I do not dig anything. I cut the stem near the root and I paint or spray glyphosate directly on the stem at high concentration. For some poison ivy that wouldn’t die near my house, I tried triclopyr. Triclopyr and glyphosate seem equally effective around here - but you can’t dilute them to 2% and spritz on the leaves like you would for some other weeds - you have you use at high concentration and put it on the cut stem.

If I can remove the vine, I put it immediately in a giant contractor’s trash bag. If I was doing a big area all at once I’d probably get a giant roll of plastic (I think the one I have is 10mil and about 20 feet wide once it’s unfolded. I wouldn’t use a thin type for this) and lay a huge sheet down, pile the vines on it, then fold it up at the end of the day and take to dump.

If I can’t remove the vine immediately, it becomes problematic because I wait for it to die before pulling it down. I should have a system for this, but I don’t. I just try to remember where it was. Maybe you should tag things like that with some plastic tape? If it’s not climbing, I can usually pull it up and stick it in the bag.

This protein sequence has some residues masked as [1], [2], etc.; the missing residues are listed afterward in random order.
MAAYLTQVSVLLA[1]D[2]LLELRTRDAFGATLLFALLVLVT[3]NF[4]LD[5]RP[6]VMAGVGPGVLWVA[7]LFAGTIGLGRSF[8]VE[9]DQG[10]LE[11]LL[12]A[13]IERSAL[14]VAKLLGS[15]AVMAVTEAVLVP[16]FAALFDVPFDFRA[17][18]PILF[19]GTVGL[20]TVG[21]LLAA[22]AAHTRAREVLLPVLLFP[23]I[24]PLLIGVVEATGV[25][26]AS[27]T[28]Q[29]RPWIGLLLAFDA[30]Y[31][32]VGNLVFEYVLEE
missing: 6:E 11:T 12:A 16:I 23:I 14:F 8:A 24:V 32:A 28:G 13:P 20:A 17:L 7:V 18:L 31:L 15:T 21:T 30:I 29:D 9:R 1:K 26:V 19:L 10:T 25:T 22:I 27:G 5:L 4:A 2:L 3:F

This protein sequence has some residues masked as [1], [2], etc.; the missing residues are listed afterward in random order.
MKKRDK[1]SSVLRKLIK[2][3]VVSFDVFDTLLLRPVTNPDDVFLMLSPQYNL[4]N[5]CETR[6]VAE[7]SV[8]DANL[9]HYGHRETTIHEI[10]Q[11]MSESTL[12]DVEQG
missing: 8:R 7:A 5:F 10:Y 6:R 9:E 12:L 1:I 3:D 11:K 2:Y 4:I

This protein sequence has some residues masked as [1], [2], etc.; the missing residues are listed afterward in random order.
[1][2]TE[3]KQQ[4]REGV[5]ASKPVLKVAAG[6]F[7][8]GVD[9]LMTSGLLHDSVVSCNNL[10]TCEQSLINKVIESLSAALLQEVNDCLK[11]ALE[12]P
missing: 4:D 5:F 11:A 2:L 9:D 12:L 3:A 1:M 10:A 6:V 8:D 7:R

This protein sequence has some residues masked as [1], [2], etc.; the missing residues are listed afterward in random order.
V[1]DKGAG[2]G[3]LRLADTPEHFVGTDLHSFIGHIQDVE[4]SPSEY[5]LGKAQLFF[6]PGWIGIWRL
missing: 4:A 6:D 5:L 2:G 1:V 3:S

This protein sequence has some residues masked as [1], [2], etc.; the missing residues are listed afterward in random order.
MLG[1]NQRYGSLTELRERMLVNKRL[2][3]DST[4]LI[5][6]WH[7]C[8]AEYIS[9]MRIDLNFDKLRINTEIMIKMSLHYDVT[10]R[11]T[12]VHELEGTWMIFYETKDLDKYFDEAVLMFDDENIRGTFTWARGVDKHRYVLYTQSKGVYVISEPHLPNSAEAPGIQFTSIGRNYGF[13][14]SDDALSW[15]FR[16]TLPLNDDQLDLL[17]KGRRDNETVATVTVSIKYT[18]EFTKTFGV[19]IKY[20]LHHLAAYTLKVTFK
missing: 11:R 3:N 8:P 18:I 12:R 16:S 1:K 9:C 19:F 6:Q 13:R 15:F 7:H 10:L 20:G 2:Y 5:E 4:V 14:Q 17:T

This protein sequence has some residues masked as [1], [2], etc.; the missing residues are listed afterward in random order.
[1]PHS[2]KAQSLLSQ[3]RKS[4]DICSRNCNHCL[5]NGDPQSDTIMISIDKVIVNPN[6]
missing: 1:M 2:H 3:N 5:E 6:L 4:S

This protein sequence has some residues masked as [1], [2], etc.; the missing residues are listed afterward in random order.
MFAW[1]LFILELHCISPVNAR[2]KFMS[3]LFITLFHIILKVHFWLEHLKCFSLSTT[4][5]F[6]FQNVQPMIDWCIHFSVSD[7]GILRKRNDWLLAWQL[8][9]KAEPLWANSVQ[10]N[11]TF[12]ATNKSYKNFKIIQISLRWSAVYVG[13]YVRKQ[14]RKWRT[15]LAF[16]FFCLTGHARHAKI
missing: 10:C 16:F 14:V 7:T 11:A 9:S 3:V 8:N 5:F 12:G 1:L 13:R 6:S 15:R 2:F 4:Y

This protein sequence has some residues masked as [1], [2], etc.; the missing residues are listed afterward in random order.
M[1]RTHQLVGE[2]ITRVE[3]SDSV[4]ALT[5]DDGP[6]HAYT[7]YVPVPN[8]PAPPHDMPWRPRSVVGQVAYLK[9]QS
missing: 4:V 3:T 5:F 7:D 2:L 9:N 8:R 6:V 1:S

Because contact other than my (disposable) gloves is accidental, I wear long sleeve shirt, long pants, boots, hat, and gloves . After clearing, I clean my tools, take clothes off and put them immediately in the washing machine and take a shower. As a kid we were told to take cold showers with hard soap in case of poison oak, so I still do that since it seems sensible. I think if the poison ivy was really thick, and it wasn’t just that I’d be having accidental contact, I’d just wear a Tyvek coverall and throw it away after - but I’d still take the shower.